Where does James Cameron buy the fuel for his private jet?
James Cameron gassing up for change
It is comforting to know that one of America’s leading industrialists is jetting in from Los Angeles, America’s smoggiest city, to lecture Canada about the environment.
Filmmaker James Cameron was born in Ontario, but moved to Hollywood as a teenager. He made it big there, with box office hits like Titanic, Aliens and The Terminator. Cameron is expected to personally net $350 million from Avatar alone.
As Esquire magazine points out, that’s almost as big as the GDP of the Caribbean country of Dominica, population 72,500.
But pay no attention to his lifestyle, or his extravagant projects with their vast energy consumption. Do not be distracted by his deeds. Listen to the man’s words. He is a prophet.
Ours “will be a dying world if we don’t make some fundamental changes about how we view ourselves and how we view wealth,” he said this year. “We’re going to have to live with less.”
The man is an artist, so he is entitled to use sophisticated techniques like irony and metaphor. So when he says “we” should live with less, he means “you” should. Cameron’s press tour to promote Avatar took him to 107 cities. Perhaps he’ll “live with less” for Avatar II, by flying to just 100 cities.
You know, set an example for the little people.
Oh, don’t make that face. What, aren’t you more grateful for his advice? Who are you to judge that a tycoon living in an 8,000-square-foot house, with an adjacent 6,000-square-foot house for staff, can’t also be an expert on modest living?
Cameron is coming here because he called Canada’s oilsands an environmental “black eye,” and now he wants to see them for himself. Ordinary people get the facts first, before denouncing something. But Cameron isn’t ordinary. He’s special.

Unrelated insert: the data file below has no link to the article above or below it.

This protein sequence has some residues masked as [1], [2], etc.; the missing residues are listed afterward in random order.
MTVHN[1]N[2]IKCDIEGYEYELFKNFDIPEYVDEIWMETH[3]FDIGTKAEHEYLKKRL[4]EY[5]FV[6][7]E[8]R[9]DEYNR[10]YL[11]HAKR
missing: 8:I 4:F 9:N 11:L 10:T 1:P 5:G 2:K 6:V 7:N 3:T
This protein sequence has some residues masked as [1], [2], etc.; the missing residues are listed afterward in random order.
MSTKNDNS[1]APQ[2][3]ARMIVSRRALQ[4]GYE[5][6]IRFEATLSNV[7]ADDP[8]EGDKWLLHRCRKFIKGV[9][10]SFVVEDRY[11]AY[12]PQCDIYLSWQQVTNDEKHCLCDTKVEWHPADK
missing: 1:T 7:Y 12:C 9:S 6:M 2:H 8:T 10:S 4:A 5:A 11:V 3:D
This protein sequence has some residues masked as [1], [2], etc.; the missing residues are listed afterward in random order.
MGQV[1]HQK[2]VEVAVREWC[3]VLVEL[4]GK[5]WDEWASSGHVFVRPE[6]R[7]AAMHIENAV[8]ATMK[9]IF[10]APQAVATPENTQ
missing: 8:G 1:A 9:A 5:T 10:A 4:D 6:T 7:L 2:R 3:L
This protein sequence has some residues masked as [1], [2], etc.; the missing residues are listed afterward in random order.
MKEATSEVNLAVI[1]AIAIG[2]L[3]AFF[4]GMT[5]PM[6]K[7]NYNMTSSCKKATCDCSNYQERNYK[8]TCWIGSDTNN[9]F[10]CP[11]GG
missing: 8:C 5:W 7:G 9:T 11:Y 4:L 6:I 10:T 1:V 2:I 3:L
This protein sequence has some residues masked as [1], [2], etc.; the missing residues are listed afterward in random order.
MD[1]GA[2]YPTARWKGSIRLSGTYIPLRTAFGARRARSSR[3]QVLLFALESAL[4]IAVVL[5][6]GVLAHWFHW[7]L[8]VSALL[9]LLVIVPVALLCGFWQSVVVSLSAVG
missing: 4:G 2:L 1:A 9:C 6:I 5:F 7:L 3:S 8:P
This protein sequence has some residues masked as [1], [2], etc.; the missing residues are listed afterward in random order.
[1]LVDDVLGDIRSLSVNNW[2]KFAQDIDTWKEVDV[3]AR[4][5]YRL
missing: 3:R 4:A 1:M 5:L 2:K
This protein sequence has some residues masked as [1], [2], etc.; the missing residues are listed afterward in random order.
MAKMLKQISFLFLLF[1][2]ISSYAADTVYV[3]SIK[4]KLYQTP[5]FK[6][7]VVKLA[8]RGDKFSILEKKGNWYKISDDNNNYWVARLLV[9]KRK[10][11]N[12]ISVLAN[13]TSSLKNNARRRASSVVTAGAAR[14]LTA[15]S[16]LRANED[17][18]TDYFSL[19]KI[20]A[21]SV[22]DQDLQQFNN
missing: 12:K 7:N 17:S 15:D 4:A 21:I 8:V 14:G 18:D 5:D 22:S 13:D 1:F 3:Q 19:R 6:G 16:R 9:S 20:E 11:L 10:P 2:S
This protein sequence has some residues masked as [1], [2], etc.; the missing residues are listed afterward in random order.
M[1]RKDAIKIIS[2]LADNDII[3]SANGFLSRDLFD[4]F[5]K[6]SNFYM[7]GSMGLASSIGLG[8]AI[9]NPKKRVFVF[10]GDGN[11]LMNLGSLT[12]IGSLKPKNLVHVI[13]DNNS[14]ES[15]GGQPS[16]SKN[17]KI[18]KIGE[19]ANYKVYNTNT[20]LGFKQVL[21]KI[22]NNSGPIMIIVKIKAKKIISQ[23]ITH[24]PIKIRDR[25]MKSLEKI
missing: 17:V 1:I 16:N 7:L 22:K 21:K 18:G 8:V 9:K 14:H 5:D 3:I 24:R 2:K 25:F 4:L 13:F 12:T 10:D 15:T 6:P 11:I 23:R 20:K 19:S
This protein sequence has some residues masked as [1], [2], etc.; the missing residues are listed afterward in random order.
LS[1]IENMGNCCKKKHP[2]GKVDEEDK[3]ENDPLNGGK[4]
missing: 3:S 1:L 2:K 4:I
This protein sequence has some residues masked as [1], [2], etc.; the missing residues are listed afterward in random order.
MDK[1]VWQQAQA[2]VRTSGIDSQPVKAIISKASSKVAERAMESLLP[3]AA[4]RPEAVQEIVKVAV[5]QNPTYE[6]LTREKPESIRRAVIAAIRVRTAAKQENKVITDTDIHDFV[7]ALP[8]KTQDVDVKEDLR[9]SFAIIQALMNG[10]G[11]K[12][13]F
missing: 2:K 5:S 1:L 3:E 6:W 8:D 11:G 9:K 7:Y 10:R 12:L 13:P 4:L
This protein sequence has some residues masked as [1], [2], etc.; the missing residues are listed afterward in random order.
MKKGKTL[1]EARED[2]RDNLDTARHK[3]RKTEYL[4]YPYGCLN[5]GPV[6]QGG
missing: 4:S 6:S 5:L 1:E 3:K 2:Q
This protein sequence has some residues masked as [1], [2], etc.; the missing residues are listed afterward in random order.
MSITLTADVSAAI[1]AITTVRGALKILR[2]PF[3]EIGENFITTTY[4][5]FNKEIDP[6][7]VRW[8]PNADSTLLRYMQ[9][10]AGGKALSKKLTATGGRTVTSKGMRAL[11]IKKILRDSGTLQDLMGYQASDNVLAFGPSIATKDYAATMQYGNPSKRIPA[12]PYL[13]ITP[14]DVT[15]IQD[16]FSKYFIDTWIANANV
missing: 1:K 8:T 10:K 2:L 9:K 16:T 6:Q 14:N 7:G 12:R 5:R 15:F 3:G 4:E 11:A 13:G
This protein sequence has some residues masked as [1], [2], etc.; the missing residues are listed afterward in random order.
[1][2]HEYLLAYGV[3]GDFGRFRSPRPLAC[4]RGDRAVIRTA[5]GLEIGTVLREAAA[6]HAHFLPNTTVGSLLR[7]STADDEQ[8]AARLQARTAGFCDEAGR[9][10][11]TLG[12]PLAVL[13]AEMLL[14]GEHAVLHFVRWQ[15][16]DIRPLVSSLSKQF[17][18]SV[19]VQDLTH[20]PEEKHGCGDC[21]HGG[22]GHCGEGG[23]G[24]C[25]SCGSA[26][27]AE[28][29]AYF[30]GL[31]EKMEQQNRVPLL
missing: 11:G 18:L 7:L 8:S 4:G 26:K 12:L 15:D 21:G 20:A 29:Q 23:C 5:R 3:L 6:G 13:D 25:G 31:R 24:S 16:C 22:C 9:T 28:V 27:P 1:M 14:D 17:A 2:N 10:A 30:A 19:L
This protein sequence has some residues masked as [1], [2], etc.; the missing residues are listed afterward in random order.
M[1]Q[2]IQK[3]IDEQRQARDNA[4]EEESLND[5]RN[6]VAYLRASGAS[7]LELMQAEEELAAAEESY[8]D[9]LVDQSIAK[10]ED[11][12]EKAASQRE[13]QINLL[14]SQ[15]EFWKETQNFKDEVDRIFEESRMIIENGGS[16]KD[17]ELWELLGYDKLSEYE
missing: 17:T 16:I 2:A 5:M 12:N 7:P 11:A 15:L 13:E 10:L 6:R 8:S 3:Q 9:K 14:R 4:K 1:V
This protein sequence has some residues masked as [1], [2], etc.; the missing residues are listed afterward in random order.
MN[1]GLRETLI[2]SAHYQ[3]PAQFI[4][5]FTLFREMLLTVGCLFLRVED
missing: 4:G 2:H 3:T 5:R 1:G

There is a chance that Cameron will change his mind. Alberta Premier Ed Stelmach is going to meet with Cameron to make Canada’s case. But Cameron has a track record when it comes to people he disagrees with politically.
Last month, he called people who are skeptical of the theory of man-made global warming “swine.”
That’s an improvement from this spring, when he said he wants to “call those deniers out into the street at high noon and shoot it out” calling one skeptic a “f------ a------” and saying “I believe in ecoterrorism.”
Stelmach should prepare for his meeting with this deep thinker by listening to some gangsta rap.
In a brief moment of common courtesy and intellectual open-mindedness, Cameron once agreed to debate global-warming skeptics, including another filmmaker named Ann McElhinney. Cameron soon started demanding various changes to the terms — that it be switched from a debate to a roundtable discussion, that only Cameron be allowed to film it, that all media be kept out, etc.
McElhinney’s group accepted all the changes. But literally a day before the debate, Cameron cancelled. So much for wanting a shoot-out at high noon.
Canada should be open to anyone visiting our oilsands — it’s one of the differences between us and OPEC countries where political critics are routinely murdered. Our respect for human rights — including our protection of political dissent — is what makes us different from other oil producers.
There is a possibility, however small, that Cameron might be convinced. But I doubt it.
So once Stelmach is done answering Cameron’s questions, perhaps the premier might ask a few of his own. I’d start with an easy one: If Cameron swears off oilsand oil because it doesn’t meet his ethical standards, where does he buy his jet fuel from? What ethical standards meet the Cameron morality test? Terrorist Saudi Arabia? Nuke-building Iran? Toxic Nigeria?
Or is that one of the things he didn’t want the media to ask about at his cancelled debate?